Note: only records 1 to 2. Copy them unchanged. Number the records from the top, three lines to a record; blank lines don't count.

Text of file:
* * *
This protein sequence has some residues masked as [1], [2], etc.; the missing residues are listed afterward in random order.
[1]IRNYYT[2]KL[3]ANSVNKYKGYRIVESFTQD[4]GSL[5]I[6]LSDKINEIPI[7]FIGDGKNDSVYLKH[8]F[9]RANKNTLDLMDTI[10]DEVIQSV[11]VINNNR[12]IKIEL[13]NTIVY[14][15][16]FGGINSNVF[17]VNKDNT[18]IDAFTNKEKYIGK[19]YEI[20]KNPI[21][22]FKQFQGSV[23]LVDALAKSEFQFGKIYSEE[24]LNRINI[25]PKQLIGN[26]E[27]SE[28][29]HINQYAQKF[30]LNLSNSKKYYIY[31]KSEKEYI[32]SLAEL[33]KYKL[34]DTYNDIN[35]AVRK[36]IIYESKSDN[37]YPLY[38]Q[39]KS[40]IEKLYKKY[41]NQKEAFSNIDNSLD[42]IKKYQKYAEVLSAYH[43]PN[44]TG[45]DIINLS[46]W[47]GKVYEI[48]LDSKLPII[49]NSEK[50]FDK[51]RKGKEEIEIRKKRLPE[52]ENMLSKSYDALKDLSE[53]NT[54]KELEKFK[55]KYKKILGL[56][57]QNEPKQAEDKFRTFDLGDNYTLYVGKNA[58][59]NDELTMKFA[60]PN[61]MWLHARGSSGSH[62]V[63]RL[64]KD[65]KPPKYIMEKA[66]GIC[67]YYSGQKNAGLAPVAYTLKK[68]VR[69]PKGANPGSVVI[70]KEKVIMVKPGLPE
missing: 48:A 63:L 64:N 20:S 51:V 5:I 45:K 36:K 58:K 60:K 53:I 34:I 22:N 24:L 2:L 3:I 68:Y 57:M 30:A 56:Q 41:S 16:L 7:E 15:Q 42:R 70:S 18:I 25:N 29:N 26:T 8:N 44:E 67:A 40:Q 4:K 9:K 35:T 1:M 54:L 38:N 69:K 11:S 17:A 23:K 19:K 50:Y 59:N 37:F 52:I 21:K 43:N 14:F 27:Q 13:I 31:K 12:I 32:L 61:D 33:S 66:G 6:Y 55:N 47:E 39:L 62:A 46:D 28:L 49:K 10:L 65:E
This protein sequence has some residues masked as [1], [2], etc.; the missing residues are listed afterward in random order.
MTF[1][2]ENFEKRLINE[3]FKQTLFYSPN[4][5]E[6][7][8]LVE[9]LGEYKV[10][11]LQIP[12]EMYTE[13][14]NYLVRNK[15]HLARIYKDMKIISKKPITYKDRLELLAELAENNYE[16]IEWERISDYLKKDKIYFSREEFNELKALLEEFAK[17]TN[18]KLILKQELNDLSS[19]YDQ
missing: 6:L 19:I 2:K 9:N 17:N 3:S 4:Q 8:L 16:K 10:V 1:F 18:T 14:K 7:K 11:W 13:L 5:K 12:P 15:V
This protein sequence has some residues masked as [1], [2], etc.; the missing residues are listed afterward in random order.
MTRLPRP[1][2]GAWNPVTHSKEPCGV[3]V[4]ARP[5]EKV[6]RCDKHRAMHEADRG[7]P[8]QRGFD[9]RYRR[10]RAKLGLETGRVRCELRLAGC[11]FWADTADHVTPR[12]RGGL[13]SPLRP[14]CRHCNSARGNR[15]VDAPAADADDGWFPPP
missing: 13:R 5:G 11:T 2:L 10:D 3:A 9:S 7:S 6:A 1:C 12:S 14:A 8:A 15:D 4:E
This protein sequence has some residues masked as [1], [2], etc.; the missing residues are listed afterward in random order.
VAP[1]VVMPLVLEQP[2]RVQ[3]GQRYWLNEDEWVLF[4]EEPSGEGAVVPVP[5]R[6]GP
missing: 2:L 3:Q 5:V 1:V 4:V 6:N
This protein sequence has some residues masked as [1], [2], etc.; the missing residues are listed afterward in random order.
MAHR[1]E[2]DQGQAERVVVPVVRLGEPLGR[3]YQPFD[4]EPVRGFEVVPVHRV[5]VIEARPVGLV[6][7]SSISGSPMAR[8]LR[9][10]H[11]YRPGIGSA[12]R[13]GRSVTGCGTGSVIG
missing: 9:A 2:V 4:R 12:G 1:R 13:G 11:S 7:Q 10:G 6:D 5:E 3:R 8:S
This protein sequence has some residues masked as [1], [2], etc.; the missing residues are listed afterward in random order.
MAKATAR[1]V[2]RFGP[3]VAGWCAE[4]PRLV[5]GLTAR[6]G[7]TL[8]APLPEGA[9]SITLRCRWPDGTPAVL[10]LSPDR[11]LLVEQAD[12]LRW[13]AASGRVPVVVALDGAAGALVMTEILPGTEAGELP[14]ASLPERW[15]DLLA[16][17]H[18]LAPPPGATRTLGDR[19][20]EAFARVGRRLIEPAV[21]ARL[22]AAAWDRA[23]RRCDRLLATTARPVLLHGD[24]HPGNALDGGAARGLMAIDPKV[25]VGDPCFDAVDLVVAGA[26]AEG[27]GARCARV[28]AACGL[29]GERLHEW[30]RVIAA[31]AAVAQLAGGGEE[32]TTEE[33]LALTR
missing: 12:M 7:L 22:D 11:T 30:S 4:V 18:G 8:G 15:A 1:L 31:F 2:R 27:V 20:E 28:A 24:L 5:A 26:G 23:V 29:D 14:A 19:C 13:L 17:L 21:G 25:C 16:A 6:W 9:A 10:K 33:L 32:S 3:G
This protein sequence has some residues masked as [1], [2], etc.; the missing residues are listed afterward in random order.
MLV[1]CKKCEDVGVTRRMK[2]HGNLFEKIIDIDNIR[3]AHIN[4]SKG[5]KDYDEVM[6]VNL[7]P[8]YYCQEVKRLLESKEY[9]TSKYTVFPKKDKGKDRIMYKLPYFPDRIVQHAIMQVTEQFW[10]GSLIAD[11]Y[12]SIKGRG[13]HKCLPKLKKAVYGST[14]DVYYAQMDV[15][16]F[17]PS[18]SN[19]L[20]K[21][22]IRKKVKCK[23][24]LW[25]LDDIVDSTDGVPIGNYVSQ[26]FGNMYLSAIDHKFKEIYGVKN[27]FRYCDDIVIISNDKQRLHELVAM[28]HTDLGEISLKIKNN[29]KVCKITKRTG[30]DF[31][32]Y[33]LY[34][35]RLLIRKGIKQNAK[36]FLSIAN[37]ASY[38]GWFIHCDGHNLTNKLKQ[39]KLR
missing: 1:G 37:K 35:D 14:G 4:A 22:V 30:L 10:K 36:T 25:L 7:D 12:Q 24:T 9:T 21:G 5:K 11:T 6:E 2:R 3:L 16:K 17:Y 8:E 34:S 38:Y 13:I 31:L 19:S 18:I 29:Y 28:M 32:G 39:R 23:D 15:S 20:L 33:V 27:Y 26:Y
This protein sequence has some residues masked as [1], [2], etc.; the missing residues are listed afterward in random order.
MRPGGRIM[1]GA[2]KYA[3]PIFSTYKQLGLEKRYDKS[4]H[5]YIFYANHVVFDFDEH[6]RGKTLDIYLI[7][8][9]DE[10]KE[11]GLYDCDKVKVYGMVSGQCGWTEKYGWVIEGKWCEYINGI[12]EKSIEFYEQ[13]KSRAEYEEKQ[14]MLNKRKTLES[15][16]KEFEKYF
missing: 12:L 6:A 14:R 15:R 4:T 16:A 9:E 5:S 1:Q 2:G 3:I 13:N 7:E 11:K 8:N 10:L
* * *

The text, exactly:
This protein sequence has some residues masked as [1], [2], etc.; the missing residues are listed afterward in random order.
[1]IRNYYT[2]KL[3]ANSVNKYKGYRIVESFTQD[4]GSL[5]I[6]LSDKINEIPI[7]FIGDGKNDSVYLKH[8]F[9]RANKNTLDLMDTI[10]DEVIQSV[11]VINNNR[12]IKIEL[13]NTIVY[14][15][16]FGGINSNVF[17]VNKDNT[18]IDAFTNKEKYIGK[19]YEI[20]KNPI[21][22]FKQFQGSV[23]LVDALAKSEFQFGKIYSEE[24]LNRINI[25]PKQLIGN[26]E[27]SE[28][29]HINQYAQKF[30]LNLSNSKKYYIY[31]KSEKEYI[32]SLAEL[33]KYKL[34]DTYNDIN[35]AVRK[36]IIYESKSDN[37]YPLY[38]Q[39]KS[40]IEKLYKKY[41]NQKEAFSNIDNSLD[42]IKKYQKYAEVLSAYH[43]PN[44]TG[45]DIINLS[46]W[47]GKVYEI[48]LDSKLPII[49]NSEK[50]FDK[51]RKGKEEIEIRKKRLPE[52]ENMLSKSYDALKDLSE[53]NT[54]KELEKFK[55]KYKKILGL[56][57]QNEPKQAEDKFRTFDLGDNYTLYVGKNA[58][59]NDELTMKFA[60]PN[61]MWLHARGSSGSH[62]V[63]RL[64]KD[65]KPPKYIMEKA[66]GIC[67]YYSGQKNAGLAPVAYTLKK[68]VR[69]PKGANPGSVVI[70]KEKVIMVKPGLPE
missing: 48:A 63:L 64:N 20:S 51:V 5:I 45:K 36:K 58:K 60:K 53:I 34:I 22:N 24:L 2:L 3:I 68:Y 57:M 30:A 56:Q 41:S 16:L 7:E 15:Q 42:R 70:S 18:I 25:N 29:N 26:T 8:N 44:E 67:A 40:Q 4:K 9:K 35:T 1:M 54:L 38:N 69:K 11:S 17:A 23:K 19:K 50:Y 59:N 37:F 52:I 21:K 43:N 14:F 27:Q 13:I 31:K 12:I 32:L 61:D 33:S 66:G 6:Y 55:N 47:E 39:L 62:A 46:D 28:L 49:K 10:L 65:E
This protein sequence has some residues masked as [1], [2], etc.; the missing residues are listed afterward in random order.
MTF[1][2]ENFEKRLINE[3]FKQTLFYSPN[4][5]E[6][7][8]LVE[9]LGEYKV[10][11]LQIP[12]EMYTE[13][14]NYLVRNK[15]HLARIYKDMKIISKKPITYKDRLELLAELAENNYE[16]IEWERISDYLKKDKIYFSREEFNELKALLEEFAK[17]TN[18]KLILKQELNDLSS[19]YDQ
missing: 6:L 19:I 2:K 9:N 17:N 3:S 4:Q 8:L 16:K 10:V 1:F 18:T 14:K 7:K 11:W 13:L 5:K 12:P 15:V